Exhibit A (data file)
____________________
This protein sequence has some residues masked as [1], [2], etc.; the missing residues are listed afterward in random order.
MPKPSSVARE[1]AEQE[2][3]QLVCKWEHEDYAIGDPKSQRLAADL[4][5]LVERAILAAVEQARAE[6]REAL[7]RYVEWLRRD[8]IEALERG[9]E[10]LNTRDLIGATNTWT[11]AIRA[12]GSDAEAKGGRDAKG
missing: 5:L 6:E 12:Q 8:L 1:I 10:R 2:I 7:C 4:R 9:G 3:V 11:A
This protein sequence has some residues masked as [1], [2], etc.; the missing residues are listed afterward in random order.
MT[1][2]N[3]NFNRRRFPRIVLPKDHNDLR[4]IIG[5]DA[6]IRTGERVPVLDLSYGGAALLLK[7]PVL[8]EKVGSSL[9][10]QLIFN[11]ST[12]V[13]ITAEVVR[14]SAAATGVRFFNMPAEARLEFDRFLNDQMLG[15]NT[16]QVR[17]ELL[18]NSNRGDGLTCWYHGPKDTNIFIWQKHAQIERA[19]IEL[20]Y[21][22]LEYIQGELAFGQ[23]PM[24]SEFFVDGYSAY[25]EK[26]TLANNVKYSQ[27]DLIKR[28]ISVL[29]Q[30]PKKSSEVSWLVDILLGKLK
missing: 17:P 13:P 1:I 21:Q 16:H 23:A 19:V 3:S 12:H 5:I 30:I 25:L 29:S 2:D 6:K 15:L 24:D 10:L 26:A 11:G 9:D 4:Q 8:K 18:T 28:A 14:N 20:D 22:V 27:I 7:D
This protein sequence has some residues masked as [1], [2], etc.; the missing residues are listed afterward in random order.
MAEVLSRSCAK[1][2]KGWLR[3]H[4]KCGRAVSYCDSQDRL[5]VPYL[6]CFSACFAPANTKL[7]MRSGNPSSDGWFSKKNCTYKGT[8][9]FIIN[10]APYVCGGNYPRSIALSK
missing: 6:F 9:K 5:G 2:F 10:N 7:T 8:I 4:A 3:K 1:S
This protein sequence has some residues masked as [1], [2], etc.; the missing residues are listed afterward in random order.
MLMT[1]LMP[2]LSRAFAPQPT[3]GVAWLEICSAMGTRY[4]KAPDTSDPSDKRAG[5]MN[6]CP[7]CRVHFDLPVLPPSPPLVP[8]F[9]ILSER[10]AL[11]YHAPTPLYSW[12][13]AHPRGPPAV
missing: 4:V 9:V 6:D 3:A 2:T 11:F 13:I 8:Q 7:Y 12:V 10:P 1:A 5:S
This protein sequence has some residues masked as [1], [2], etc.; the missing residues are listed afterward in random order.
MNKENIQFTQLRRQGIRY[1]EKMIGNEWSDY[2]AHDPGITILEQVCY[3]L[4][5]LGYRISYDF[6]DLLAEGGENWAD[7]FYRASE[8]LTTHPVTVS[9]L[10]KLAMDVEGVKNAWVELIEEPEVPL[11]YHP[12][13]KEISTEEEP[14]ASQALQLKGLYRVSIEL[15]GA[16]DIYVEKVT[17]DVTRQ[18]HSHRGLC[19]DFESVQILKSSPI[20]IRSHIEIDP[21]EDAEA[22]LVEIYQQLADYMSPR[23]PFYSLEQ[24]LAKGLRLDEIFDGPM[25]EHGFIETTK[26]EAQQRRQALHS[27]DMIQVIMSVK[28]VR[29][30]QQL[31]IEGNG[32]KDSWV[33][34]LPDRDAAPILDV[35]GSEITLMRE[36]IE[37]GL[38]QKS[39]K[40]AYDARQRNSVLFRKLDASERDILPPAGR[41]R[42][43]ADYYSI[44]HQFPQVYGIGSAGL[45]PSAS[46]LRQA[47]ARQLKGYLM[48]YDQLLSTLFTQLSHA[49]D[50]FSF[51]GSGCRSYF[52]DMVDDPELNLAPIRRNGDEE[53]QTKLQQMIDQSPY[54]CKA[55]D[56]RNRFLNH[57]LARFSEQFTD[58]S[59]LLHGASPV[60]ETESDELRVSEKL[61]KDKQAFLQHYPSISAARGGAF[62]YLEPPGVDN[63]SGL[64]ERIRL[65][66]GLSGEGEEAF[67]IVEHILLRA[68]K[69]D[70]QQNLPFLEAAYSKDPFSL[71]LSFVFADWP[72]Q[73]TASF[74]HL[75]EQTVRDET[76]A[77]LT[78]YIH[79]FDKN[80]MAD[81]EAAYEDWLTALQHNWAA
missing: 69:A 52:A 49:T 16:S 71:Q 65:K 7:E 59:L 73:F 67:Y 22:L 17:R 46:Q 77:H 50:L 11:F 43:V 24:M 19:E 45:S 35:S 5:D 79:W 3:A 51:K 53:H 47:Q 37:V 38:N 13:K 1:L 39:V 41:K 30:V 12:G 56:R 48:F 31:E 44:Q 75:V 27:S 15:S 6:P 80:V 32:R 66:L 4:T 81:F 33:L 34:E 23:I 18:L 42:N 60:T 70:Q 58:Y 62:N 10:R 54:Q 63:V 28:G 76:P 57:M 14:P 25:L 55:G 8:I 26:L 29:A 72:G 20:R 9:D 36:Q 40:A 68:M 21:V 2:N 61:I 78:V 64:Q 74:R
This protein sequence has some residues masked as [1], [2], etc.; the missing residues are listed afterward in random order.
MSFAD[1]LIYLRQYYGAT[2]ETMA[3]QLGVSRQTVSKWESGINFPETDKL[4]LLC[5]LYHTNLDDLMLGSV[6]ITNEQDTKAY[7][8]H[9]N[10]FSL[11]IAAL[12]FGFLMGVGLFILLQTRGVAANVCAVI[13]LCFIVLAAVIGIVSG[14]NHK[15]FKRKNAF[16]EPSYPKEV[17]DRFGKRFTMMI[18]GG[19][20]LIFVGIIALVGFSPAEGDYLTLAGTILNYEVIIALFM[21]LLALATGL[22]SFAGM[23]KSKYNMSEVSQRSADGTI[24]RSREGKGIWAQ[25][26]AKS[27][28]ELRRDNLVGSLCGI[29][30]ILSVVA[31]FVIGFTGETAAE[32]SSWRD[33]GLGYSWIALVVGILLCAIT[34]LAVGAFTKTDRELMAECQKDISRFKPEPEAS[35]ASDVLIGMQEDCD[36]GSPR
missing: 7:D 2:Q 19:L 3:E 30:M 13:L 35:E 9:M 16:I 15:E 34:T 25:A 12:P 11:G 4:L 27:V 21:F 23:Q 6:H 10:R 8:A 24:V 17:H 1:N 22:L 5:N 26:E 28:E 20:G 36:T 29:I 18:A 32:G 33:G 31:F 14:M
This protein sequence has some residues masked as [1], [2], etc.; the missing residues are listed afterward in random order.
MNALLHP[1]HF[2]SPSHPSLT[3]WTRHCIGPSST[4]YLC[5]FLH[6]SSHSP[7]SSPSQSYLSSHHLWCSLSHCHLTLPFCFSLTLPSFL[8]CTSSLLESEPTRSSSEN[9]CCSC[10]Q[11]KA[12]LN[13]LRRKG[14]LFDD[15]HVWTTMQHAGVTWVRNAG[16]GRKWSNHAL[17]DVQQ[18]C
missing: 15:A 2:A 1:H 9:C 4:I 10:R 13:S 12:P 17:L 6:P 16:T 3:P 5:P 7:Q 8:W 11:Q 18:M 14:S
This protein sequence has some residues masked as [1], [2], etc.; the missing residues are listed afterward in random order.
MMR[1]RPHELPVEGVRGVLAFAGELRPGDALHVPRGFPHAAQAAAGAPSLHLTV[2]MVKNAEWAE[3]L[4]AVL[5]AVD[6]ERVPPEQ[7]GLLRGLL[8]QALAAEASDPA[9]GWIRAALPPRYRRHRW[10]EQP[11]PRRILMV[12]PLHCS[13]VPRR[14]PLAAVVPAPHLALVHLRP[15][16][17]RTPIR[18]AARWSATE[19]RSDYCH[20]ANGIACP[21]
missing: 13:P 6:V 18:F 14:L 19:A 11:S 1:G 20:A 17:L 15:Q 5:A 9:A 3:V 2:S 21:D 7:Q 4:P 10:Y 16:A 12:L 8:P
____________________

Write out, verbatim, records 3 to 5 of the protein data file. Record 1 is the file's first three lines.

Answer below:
This protein sequence has some residues masked as [1], [2], etc.; the missing residues are listed afterward in random order.
MAEVLSRSCAK[1][2]KGWLR[3]H[4]KCGRAVSYCDSQDRL[5]VPYL[6]CFSACFAPANTKL[7]MRSGNPSSDGWFSKKNCTYKGT[8][9]FIIN[10]APYVCGGNYPRSIALSK
missing: 6:F 9:K 5:G 2:F 10:N 7:T 8:I 4:A 3:K 1:S
This protein sequence has some residues masked as [1], [2], etc.; the missing residues are listed afterward in random order.
MLMT[1]LMP[2]LSRAFAPQPT[3]GVAWLEICSAMGTRY[4]KAPDTSDPSDKRAG[5]MN[6]CP[7]CRVHFDLPVLPPSPPLVP[8]F[9]ILSER[10]AL[11]YHAPTPLYSW[12][13]AHPRGPPAV
missing: 4:V 9:V 6:D 3:A 2:T 11:F 13:I 8:Q 7:Y 12:V 10:P 1:A 5:S
This protein sequence has some residues masked as [1], [2], etc.; the missing residues are listed afterward in random order.
MNKENIQFTQLRRQGIRY[1]EKMIGNEWSDY[2]AHDPGITILEQVCY[3]L[4][5]LGYRISYDF[6]DLLAEGGENWAD[7]FYRASE[8]LTTHPVTVS[9]L[10]KLAMDVEGVKNAWVELIEEPEVPL[11]YHP[12][13]KEISTEEEP[14]ASQALQLKGLYRVSIEL[15]GA[16]DIYVEKVT[17]DVTRQ[18]HSHRGLC[19]DFESVQILKSSPI[20]IRSHIEIDP[21]EDAEA[22]LVEIYQQLADYMSPR[23]PFYSLEQ[24]LAKGLRLDEIFDGPM[25]EHGFIETTK[26]EAQQRRQALHS[27]DMIQVIMSVK[28]VR[29][30]QQL[31]IEGNG[32]KDSWV[33][34]LPDRDAAPILDV[35]GSEITLMRE[36]IE[37]GL[38]QKS[39]K[40]AYDARQRNSVLFRKLDASERDILPPAGR[41]R[42][43]ADYYSI[44]HQFPQVYGIGSAGL[45]PSAS[46]LRQA[47]ARQLKGYLM[48]YDQLLSTLFTQLSHA[49]D[50]FSF[51]GSGCRSYF[52]DMVDDPELNLAPIRRNGDEE[53]QTKLQQMIDQSPY[54]CKA[55]D[56]RNRFLNH[57]LARFSEQFTD[58]S[59]LLHGASPV[60]ETESDELRVSEKL[61]KDKQAFLQHYPSISAARGGAF[62]YLEPPGVDN[63]SGL[64]ERIRL[65][66]GLSGEGEEAF[67]IVEHILLRA[68]K[69]D[70]QQNLPFLEAAYSKDPFSL[71]LSFVFADWP[72]Q[73]TASF[74]HL[75]EQTVRDET[76]A[77]LT[78]YIH[79]FDKN[80]MAD[81]EAAYEDWLTALQHNWAA
missing: 69:A 52:A 49:T 16:S 71:Q 65:K 7:E 59:L 73:F 67:Y 22:L 17:R 46:Q 77:H 50:L 11:F 43:V 24:M 19:E 45:S 35:S 5:D 79:W 3:A 51:K 53:H 47:Q 37:V 38:N 13:K 1:L 39:V 41:K 30:V 12:G 56:R 48:F 31:E 44:Q 75:V 27:S 15:S 6:P 80:V 32:R 66:L 4:T 81:F 33:L 34:E 23:I 18:L 42:N 60:T 70:Q 58:Y 62:N 10:R 54:Q 63:V 28:G 76:P 57:M 14:P 25:L 55:G 8:I 26:L 29:A 72:G 20:R 9:D 36:Q 40:A 68:M 21:V 2:N 61:I 78:V 64:Q 74:R